Britain's Financial Conduct Authority will launch an investigation into a raft of insurance products in a bid to protect consumers from the possibility of another round of mis-selling scandals.
FCA's chief executive Martin Wheatley will tell the Association of British Insurers (ABI) Biennial Conference in a speech that the FCA is "a very different animal to the Financial Services Authority (FSA)" and will exercise new powers to boost competition.
"Our new competition duty is the single most significant change in our objectives as a regulator," Wheatley will say to delegates at the ABI conference.
"It means that we don't just wait for problems before we try to promote competition in the markets we regulate."
The FCA, which took over from the FSA in April this year, will announce the study of the market for so-called insurance add-ons, for policies sold alongside assets such as cars, gadgets or holidays.
The study focuses on whether sales to consumers, who are often offered insurance against breakage or loss immediately after buying a new product, offer value for money and that consumers understand what they were buying.
"A market that works well for consumers and for firms will be of benefit to everyone and to the UK economy. We want consumers to be in in a position to drive healthy competitive markets so that they become the new normal," Wheatley will say.
"And where firms can profit from putting consumer first and whether they can't, they exit the market without disrupting its integrity."
Change Under Wheatley's Rule
Wheatley will use the regulator's 100-day anniversary to describe how the FCA vastly differs from the FSA and is already making a notable difference to consumer protection.
"One hundred days later I think we are taking steps in the right direction. The FCA is in many areas a very different animal from the FSA," Wheatley will tell delegates.
"We're not just asking: Is this product compliant? Does it tick every legal box? But actually: is the outcome good? Is the market competitive? And is fair treatment of consumers designed into products and culture?"
After the details of the study and the impending investigation are unveiled, Wheatley will close the conference, by telling the crowd that "good regulation is not a zero-sum game".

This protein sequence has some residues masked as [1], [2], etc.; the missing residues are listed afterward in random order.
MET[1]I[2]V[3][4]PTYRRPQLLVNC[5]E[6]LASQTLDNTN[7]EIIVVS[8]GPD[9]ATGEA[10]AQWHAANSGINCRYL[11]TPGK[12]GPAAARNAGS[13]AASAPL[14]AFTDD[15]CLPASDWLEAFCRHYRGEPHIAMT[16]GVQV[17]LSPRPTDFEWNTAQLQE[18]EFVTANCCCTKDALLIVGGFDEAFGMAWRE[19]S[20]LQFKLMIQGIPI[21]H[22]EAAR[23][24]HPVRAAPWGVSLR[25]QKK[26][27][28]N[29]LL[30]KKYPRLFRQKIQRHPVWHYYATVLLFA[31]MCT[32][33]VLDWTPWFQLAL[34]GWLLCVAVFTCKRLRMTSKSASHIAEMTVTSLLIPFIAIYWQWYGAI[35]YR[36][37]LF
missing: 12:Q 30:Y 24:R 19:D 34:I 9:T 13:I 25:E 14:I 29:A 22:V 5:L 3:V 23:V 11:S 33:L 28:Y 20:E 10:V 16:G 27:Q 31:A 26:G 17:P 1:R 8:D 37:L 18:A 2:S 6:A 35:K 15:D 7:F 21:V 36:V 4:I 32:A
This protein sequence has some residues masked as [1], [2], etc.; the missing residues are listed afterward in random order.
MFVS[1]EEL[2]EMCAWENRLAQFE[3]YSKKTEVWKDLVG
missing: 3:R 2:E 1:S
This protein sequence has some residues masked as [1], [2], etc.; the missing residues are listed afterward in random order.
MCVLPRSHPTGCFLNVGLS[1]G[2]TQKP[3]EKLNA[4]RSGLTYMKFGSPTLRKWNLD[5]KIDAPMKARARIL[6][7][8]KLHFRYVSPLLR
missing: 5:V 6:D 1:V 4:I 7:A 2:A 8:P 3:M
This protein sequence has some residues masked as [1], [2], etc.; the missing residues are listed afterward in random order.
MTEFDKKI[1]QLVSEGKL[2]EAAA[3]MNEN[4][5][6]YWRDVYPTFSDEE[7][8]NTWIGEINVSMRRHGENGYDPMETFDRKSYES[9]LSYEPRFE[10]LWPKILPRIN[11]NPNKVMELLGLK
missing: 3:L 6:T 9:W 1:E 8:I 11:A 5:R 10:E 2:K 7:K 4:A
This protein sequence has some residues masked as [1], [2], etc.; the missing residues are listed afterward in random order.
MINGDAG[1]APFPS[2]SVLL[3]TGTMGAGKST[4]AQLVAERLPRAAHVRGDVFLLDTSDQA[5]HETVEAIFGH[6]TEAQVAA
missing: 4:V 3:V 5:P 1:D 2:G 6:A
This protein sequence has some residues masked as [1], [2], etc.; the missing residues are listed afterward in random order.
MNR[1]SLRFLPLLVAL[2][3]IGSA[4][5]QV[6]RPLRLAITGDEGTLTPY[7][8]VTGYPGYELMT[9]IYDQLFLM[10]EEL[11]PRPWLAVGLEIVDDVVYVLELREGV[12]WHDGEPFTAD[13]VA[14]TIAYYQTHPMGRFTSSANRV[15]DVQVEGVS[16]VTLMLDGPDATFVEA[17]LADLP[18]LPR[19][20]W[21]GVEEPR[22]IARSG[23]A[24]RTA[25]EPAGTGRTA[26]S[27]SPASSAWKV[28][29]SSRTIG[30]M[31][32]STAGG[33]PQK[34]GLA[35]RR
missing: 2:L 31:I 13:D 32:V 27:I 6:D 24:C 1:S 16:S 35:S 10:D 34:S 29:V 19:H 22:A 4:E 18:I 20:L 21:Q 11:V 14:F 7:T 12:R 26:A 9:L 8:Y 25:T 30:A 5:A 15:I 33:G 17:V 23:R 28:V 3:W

"This is not a case of one side having to win and the other having to lose. We each have a vested interest in making markets work well for all participants," Wheatley will say.
"Regulators need to serve the market better by acting more swiftly. By intervening earlier and more intelligently to avoid crises down the line.
"That process of repair is now underway. Our first 100 days are a marker of what lies ahead."
Before Wheatley came to power as the head of the FCA earlier this year, he launched a number of studies and investigations into a range of financial products and sectors that have been blighted by mis-selling scandals.
He unveiled a 'road map to the FCA' study which illustrated how the financial industry should learn from one of the most expensive financial scandals in British banking history - Payment Protection Insurance (PPI).
UK banks have paid nearly £9bn (€10.3bn, $13.4bn) over the past two years to compensate customers mis-sold PPI.
In Wheatley's previous role as managing director of the FSA, he was instrumental for forging the official review for the mis-selling of derivatives to SMEs by Britain's biggest banks, which is also set to cost the industry billions of pounds in costs, compensation and consequential losses.
Meanwhile, the FCA will take over from the Office of Fair Trading in April 2014, where it plans to possibly ban advertising and how quickly loans can be made by payday lenders, as part of its crackdown on the industry, which lawmakers have described as 'preying on the vulnerable'.
The payday lending sector is worth £2bn ($3bn, €2.3bn) in the UK and its total value has doubled since 2009.